“Parkridge was truly Larry’s home for the last six years,” says Larry Billett’s sister, Barb Bell. “After he passed away, our family felt very strongly that we needed to give back to Parkridge in a way that would help both staff and other residents.”

The Billett family recently donated over $12,000 to Parkridge Centre. That donation, at the request of the family, allowed for a ceiling track system to recently be installed in a resident room dedicated to individuals with bariatric needs.

Jewel Stephens (left) of Parkridge and Barb Bell, sister of Larry Billett, with the new ceiling lift purchased in memory of Larry by his family.

Jewel Stephens (left) of Parkridge and Barb Bell, sister of Larry Billett, with the new ceiling lift purchased in memory of Larry by his family.

“Once the decision to donate was made, Parkridge was very accommodating on providing us with options for equipment that was needed,” says Barb. “We got to choose what we felt was the right piece of equipment to honour our brother’s memory.”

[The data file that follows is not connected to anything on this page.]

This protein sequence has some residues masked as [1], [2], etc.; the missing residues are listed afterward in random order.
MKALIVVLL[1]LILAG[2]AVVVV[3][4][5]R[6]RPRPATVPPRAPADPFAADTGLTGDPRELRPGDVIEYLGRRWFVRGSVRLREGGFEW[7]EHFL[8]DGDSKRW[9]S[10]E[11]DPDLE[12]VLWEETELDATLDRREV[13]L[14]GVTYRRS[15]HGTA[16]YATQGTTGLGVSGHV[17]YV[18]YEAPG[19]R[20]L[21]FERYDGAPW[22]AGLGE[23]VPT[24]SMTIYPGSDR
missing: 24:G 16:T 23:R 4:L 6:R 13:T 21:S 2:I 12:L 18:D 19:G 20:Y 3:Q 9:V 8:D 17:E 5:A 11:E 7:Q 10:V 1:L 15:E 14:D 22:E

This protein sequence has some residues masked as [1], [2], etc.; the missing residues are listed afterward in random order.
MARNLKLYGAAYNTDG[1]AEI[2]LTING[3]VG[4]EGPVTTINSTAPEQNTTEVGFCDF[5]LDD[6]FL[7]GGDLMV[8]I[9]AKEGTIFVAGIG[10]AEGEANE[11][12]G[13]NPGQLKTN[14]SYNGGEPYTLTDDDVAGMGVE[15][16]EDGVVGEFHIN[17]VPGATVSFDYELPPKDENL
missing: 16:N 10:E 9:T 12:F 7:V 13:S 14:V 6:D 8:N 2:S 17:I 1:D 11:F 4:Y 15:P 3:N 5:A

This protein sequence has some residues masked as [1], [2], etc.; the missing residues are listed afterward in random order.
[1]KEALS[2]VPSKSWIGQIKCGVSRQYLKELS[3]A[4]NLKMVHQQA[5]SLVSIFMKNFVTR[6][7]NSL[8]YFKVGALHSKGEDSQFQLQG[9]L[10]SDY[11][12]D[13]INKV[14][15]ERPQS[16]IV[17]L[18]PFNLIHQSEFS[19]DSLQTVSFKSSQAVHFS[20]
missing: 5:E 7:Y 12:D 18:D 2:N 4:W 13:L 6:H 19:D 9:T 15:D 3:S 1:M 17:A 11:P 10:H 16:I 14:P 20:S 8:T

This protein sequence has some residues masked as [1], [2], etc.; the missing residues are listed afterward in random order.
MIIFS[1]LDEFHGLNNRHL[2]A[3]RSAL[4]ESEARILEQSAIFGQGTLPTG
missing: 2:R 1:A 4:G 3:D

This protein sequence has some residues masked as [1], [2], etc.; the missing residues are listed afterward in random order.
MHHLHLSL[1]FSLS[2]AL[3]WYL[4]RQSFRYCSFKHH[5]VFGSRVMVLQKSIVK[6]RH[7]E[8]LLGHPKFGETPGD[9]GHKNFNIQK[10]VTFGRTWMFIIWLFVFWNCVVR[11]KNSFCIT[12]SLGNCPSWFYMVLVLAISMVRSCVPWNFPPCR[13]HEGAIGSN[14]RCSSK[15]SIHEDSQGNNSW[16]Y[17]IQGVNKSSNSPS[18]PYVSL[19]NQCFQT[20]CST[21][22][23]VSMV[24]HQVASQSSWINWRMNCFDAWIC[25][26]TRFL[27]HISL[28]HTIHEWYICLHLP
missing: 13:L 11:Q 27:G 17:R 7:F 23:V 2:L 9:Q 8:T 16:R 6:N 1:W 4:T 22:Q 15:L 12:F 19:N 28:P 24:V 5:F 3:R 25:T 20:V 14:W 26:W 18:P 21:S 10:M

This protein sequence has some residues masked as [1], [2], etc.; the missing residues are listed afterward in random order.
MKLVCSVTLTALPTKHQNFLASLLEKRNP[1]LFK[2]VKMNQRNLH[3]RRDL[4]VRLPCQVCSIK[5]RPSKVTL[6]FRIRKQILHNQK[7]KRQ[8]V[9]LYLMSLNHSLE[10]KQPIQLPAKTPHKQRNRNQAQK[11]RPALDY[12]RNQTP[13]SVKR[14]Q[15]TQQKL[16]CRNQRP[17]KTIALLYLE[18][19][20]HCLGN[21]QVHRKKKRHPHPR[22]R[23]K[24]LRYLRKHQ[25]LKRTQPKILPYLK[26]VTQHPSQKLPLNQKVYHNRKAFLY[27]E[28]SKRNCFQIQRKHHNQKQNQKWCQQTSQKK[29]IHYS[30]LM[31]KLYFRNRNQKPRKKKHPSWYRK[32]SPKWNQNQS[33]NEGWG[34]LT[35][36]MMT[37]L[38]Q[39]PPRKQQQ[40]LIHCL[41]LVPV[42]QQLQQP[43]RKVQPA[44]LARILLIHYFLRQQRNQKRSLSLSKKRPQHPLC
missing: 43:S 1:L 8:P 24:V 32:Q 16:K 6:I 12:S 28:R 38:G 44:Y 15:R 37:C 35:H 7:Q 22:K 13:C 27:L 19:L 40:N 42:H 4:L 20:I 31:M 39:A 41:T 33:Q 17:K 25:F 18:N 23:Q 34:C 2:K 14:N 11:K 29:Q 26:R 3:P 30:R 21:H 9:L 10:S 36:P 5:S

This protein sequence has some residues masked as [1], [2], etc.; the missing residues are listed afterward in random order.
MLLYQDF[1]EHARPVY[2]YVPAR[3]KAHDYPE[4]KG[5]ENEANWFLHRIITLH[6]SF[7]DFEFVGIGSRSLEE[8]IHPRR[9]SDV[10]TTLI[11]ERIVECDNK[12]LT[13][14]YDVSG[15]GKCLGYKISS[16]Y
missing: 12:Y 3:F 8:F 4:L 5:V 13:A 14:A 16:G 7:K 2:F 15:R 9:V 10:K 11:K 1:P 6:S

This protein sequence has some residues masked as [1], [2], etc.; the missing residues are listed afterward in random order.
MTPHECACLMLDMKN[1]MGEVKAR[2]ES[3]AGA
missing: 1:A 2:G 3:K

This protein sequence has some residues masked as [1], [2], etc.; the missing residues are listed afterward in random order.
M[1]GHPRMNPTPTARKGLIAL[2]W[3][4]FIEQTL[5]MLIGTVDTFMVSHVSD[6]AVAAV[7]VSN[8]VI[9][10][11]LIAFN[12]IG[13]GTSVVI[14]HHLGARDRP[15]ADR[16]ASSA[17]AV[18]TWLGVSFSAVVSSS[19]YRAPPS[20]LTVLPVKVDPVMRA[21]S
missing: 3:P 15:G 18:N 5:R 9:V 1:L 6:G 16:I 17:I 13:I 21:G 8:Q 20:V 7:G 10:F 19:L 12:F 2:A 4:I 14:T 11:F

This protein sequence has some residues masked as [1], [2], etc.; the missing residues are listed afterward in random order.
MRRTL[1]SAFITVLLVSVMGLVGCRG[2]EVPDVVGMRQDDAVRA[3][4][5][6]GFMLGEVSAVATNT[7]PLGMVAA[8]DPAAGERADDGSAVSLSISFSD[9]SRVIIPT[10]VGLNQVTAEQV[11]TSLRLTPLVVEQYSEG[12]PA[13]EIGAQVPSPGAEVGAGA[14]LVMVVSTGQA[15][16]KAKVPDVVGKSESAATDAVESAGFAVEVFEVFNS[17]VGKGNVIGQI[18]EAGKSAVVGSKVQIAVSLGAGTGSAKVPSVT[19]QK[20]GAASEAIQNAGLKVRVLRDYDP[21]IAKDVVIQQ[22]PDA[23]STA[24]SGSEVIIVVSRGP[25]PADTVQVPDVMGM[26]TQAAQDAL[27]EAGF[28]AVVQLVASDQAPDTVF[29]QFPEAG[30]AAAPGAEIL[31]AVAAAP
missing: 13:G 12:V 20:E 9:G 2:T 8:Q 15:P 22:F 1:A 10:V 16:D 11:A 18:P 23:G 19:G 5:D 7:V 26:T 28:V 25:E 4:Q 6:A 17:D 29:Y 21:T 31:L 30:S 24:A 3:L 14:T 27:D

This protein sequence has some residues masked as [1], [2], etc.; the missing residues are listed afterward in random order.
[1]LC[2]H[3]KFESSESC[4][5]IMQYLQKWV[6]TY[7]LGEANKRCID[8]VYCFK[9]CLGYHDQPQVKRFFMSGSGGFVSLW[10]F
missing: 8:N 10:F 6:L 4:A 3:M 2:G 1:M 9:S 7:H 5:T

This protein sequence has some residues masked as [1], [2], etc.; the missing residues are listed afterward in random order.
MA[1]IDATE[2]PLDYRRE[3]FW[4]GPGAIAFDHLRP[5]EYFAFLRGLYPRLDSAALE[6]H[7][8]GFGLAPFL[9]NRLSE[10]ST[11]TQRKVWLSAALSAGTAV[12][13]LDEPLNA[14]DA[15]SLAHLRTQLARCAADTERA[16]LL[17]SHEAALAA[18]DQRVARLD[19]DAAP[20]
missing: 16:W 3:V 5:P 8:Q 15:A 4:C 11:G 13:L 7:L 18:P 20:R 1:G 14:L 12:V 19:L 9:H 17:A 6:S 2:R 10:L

Ceiling track systems consist of a lift motor which travels along a track mounted to the ceiling. The system allows residents to be transferred in a comfortable and dignified way, especially for bariatric individuals. For staff, it offers an easy-to-operate system that eliminates manual lifting.

“It is donations like the Billetts’ that make such a difference for resident care and safety,” says Maureen Beisel, Manager of Resident Care at Parkridge. “Ideally, we’d have ceiling tracks in every resident room, but when budgets are limited, you have to really plan where the greatest need is. This donation means a lot to our residents and staff.”

Parkridge is a long term care facility in Saskatoon with approximately 200 residents ranging in age from toddler to senior citizen. The residence prides itself on making residents feel at home. “Our staff culture is one of community,” says Beisel. “One of the greatest benefits of work in long term care is that we have the opportunity to develop therapeutic and purposeful relationships with the residents we care for.”

Barb Bell agrees. “It was the little things the staff did that Larry most appreciated. The teasing. The special treats. Staff treated him as their friend and they knew him – his likes, his dislikes. That is what made it a home.”

Donations to Parkridge Centre’s Quality of Life Development Fund are always welcome.